News and analysis
October 06, 2010

As Government Money Dwindles, Many Human-Service Groups Cut Back Assistance to the Needy

Richard White/The Chronicle of Philanthropy

Food kitchens and other human-services organizations are cutting back their operations due to declines in government support, according to a new study.

Many human-service groups are slicing services to those in need in the face of widespread cuts in government support, according to a study released Thursday. Fifty-six percent of human-service organizations reported that they received less money from state governments in 2009. Forty-nine percent reported drops in local government aid, and nearly one-third, or 31 percent, said they received less money from federal agencies.

The national study, conducted by the Urban Institute, a Washington think tank, said the declines in government funds—along with reductions in contributions and investment income—have led to a “hollowing of organizational capacity that may take years to rebuild, if ever,” as many of these agencies have had to scale back their operations. As a result, they are cutting back services like food, job training, and child care even as demand for these services is on the rise.

In fact, more than four in five human-service groups in the survey—82 percent—reported that they have scaled back their operations.

Twenty-one percent have reduced programs or services; 17 percent have served fewer people; 50 percent have frozen or reduced the salaries of employees; 39 percent have drawn on reserves; 23 percent have reduced health insurance, retirement contributions, and other staff-member benefits; and 22 percent have borrowed money or increased lines of credit.

Making matters worse, the report predicts that the tension between increased demand and reduced government support will only intensify. If projected state budget shortfalls for the 2011 and 2012 fiscal years “are coupled with declines in donations and investment income and heightened demands for services, many nonprofits may reach the breaking point,” the Urban Institute said.

Widespread Pain

The scope of these problems is widespread, given the amount of money the government provides to human-service groups. The Urban Institute estimates that federal, state, and local government agencies have about 200,000 formal contracts and grant agreements with about 33,000 human-service groups that total about $100-billion. Government aid accounts for more than 65 percent of these organizations’ total revenue, the Urban Institute said.

“About 60 percent of organizations with government grants and contracts count those grants and contracts as their largest funding source,” according to the report, which focused on human-service groups that have more than $100,000 in annual expenses.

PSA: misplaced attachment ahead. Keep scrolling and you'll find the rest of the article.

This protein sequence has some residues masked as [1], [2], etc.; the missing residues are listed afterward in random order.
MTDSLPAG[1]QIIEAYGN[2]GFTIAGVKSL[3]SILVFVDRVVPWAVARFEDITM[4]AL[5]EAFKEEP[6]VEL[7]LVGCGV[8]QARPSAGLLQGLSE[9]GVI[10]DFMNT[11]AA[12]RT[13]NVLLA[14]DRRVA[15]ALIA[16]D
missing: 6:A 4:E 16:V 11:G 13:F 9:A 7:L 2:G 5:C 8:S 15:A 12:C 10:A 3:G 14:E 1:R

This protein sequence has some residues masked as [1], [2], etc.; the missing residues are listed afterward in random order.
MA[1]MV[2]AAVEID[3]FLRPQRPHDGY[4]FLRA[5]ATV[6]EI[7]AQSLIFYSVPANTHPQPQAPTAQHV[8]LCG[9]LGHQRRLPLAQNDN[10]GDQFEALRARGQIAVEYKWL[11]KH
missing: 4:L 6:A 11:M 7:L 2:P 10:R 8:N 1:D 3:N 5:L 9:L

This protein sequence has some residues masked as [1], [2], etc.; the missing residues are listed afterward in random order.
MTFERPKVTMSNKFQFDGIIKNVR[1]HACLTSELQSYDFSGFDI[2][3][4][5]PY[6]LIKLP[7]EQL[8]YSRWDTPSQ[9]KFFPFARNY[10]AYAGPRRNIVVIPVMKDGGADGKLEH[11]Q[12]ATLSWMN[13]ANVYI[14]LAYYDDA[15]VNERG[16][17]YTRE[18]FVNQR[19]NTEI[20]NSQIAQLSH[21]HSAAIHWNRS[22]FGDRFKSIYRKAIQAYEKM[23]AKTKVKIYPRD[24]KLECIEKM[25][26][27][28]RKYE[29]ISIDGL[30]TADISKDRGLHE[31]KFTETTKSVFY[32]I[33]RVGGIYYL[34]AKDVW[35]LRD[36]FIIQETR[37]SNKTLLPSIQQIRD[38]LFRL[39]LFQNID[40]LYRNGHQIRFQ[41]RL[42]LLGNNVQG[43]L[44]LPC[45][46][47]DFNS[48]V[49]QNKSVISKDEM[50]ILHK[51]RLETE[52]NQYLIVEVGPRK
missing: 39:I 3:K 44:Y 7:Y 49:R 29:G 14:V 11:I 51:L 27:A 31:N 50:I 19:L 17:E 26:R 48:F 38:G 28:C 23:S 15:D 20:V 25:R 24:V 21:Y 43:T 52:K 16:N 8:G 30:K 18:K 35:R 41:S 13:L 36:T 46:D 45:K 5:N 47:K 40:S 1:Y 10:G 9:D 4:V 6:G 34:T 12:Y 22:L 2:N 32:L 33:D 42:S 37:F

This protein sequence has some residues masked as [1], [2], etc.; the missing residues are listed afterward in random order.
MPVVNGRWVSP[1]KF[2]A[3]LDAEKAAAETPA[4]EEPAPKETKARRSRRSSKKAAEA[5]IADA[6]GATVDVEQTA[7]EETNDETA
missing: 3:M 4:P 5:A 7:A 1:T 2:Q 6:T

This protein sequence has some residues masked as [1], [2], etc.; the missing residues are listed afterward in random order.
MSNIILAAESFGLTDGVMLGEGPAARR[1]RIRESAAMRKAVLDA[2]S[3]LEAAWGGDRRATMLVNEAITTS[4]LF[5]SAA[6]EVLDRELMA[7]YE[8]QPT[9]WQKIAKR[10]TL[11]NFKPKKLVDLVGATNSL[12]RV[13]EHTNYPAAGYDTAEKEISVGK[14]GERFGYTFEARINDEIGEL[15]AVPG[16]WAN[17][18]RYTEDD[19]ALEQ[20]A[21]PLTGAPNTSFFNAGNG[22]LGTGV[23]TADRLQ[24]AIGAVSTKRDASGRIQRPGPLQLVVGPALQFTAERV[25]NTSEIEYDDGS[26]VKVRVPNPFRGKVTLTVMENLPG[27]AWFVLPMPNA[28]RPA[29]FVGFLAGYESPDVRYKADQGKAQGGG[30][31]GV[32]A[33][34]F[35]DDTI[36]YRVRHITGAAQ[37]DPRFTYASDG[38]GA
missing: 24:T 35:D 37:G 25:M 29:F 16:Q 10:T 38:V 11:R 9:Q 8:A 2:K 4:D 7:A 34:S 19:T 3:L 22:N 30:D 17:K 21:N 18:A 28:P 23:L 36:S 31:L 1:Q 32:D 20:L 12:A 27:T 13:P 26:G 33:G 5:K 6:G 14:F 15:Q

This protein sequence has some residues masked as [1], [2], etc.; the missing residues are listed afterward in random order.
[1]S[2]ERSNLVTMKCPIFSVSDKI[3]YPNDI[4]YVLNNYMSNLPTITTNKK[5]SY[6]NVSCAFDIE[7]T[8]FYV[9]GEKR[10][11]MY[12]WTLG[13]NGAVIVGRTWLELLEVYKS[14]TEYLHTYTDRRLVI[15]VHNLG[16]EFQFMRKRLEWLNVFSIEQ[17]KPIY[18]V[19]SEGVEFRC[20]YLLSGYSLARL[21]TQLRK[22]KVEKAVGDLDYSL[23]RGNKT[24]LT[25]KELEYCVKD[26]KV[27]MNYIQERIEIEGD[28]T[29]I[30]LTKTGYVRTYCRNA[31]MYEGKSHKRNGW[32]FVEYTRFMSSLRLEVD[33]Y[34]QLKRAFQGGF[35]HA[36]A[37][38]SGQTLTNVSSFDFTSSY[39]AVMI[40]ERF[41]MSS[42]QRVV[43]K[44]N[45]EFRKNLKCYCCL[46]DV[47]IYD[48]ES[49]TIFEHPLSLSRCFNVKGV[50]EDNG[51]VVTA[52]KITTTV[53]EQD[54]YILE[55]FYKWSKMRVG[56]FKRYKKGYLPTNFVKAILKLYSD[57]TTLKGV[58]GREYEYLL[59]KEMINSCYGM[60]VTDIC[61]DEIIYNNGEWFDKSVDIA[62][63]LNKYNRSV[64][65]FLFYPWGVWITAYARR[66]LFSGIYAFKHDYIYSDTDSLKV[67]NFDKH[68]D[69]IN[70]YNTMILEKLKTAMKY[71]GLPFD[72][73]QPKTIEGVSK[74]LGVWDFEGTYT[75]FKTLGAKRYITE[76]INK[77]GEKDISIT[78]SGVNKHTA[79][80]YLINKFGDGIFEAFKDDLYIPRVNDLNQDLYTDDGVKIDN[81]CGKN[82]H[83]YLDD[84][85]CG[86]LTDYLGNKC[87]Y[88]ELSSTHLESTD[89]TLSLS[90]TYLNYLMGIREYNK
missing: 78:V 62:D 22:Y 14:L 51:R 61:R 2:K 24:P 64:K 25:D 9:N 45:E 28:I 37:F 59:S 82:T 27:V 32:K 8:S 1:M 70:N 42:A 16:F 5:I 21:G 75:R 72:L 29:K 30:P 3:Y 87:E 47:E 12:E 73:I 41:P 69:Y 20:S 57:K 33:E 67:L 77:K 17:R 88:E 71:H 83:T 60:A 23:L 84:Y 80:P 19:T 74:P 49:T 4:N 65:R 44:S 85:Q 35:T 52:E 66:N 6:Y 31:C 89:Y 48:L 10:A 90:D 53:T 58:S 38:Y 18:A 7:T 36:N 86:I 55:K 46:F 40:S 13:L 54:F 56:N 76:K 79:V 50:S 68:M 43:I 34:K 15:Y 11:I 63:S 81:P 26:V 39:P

And the problems are heightened by government inefficiency, the Urban Institute said.

“While pain from the recession may have been unavoidable, better government management of contracts and grants can at least avoid adding to nonprofits’ financial stress,” the report said, pointing to “serious and widespread problems” with the management of government contracts and grants.

Of the human-service organizations that were surveyed:

• 53 percent reported concerns with late payments.

• 58 percent reported concerns with government changes to contracts and grants—including cancellations, reduced payments, and postponements.

• 68 percent reported problems with government agencies not paying the full cost of contracted services.

• 75 percent said the application process for contracts and grants was too complex and time consuming.

• 76 percent said the complexity and time required for reporting contracts and grants was a concern.

The report said these problems are becoming more common: 31 percent of the nonprofits surveyed said that their experience with governments was worse in 2009 than in prior years. Only about 5 percent said it was better.

The study is part of a project the Urban Institute operates with the National Council of Nonprofits, a Washington coalition of charities. The project was paid for by the Bill & Melinda Gates Foundation.

The Urban Institute presented its findings in the report, “Human Service Nonprofits and Government Collaboration: Findings From the 2010 National Survey of Nonprofit Government Contracting and Grants,” and a companion report, “Contracts and Grants Between Human Service Nonprofits and Governments.”

Study results for each of the 50 states and the District of Columbia are available in a third publication, “National Study of Nonprofit Government Contracting: State Profiles.”

All three publications are available on the Urban Institute’s Web site.

A group of nonprofit experts will review the study—in a discussion called “The $100-Billion Connection: Government Contracts and Human Service Nonprofits”—at 9 a.m. today at the Urban Institute’s offices. For information about attending the discussion or listening to a live audio Webcast, go to